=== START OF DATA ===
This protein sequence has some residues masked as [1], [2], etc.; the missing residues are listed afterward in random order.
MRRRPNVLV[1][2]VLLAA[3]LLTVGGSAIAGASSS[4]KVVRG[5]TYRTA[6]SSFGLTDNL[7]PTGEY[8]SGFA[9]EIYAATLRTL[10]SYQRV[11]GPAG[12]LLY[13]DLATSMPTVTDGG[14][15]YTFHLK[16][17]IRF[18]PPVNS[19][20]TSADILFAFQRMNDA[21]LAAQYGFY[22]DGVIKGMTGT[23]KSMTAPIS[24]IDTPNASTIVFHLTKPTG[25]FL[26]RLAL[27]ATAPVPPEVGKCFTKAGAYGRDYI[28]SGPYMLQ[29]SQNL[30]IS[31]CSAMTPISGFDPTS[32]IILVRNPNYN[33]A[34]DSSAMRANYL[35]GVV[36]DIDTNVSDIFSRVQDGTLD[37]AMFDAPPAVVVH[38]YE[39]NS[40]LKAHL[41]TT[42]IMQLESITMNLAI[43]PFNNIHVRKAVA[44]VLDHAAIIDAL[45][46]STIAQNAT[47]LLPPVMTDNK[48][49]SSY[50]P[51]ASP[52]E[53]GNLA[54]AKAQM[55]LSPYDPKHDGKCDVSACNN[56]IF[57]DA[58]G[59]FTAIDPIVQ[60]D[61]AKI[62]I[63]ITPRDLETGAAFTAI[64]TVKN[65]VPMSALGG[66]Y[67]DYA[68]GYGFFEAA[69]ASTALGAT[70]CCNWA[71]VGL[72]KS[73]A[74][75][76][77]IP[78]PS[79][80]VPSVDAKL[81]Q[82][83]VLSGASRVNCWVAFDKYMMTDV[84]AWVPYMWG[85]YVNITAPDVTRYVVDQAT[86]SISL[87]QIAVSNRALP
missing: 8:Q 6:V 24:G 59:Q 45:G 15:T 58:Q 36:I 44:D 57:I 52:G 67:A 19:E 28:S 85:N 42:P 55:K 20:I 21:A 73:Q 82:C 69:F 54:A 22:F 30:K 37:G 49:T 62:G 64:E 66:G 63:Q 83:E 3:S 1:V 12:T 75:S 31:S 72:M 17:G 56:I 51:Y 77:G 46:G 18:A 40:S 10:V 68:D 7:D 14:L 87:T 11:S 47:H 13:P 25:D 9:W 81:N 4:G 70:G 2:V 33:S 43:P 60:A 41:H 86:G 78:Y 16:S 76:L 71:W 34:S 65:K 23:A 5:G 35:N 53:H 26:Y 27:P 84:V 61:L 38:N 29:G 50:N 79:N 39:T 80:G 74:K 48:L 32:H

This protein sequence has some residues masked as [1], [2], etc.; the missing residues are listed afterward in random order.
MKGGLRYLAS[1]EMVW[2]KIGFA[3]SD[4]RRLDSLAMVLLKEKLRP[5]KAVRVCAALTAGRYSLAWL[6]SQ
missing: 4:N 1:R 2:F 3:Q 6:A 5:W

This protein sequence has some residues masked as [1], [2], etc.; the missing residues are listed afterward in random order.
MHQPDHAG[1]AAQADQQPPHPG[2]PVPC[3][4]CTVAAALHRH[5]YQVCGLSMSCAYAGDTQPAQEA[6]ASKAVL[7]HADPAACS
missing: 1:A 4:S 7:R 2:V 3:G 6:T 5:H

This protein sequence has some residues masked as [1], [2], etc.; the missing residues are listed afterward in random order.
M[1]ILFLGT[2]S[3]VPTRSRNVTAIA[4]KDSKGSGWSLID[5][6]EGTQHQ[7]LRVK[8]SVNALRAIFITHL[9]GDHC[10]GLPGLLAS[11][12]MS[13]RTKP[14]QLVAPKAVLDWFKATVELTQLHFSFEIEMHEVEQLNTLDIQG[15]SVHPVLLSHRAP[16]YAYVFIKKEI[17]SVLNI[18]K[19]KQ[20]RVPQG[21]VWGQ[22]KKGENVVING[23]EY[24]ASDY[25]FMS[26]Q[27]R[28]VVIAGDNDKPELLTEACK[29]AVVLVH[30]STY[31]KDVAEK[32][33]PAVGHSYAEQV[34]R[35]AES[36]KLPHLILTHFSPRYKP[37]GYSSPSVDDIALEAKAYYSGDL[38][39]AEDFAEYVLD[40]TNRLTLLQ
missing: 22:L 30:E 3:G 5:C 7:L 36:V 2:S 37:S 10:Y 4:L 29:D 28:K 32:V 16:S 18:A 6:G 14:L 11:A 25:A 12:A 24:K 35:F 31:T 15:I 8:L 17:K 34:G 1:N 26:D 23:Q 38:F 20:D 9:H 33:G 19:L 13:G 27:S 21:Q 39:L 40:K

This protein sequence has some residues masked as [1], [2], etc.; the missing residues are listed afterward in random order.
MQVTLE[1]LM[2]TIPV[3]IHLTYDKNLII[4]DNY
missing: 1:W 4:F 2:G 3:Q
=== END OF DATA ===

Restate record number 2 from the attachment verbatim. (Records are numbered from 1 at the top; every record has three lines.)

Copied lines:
This protein sequence has some residues masked as [1], [2], etc.; the missing residues are listed afterward in random order.
MKGGLRYLAS[1]EMVW[2]KIGFA[3]SD[4]RRLDSLAMVLLKEKLRP[5]KAVRVCAALTAGRYSLAWL[6]SQ
missing: 4:N 1:R 2:F 3:Q 6:A 5:W